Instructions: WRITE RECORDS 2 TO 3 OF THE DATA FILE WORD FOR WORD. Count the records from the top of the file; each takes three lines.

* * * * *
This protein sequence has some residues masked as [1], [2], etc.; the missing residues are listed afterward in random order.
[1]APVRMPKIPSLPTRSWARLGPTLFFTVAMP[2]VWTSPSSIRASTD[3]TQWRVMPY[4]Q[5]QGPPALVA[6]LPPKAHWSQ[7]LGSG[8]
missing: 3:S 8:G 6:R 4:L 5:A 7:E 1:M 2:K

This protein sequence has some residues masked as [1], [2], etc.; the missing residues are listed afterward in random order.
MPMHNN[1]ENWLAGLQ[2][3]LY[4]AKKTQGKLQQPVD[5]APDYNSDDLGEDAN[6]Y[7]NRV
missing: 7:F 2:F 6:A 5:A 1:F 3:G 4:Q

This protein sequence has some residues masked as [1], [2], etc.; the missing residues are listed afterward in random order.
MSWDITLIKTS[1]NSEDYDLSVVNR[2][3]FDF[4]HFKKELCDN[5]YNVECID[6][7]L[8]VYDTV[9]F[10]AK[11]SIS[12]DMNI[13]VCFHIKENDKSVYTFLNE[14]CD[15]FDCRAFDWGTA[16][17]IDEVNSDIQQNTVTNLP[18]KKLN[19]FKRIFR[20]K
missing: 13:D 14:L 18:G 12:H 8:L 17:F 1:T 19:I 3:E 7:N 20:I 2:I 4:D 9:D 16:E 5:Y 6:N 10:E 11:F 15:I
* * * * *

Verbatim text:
This protein sequence has some residues masked as [1], [2], etc.; the missing residues are listed afterward in random order.
MPMHNN[1]ENWLAGLQ[2][3]LY[4]AKKTQGKLQQPVD[5]APDYNSDDLGEDAN[6]Y[7]NRV
missing: 7:F 2:F 6:A 5:A 1:F 3:G 4:Q

This protein sequence has some residues masked as [1], [2], etc.; the missing residues are listed afterward in random order.
MSWDITLIKTS[1]NSEDYDLSVVNR[2][3]FDF[4]HFKKELCDN[5]YNVECID[6][7]L[8]VYDTV[9]F[10]AK[11]SIS[12]DMNI[13]VCFHIKENDKSVYTFLNE[14]CD[15]FDCRAFDWGTA[16][17]IDEVNSDIQQNTVTNLP[18]KKLN[19]FKRIFR[20]K
missing: 13:D 14:L 18:G 12:H 8:L 17:F 1:T 19:I 3:E 7:N 20:I 2:I 4:D 9:D 16:E 5:Y 6:N 10:E 11:F 15:I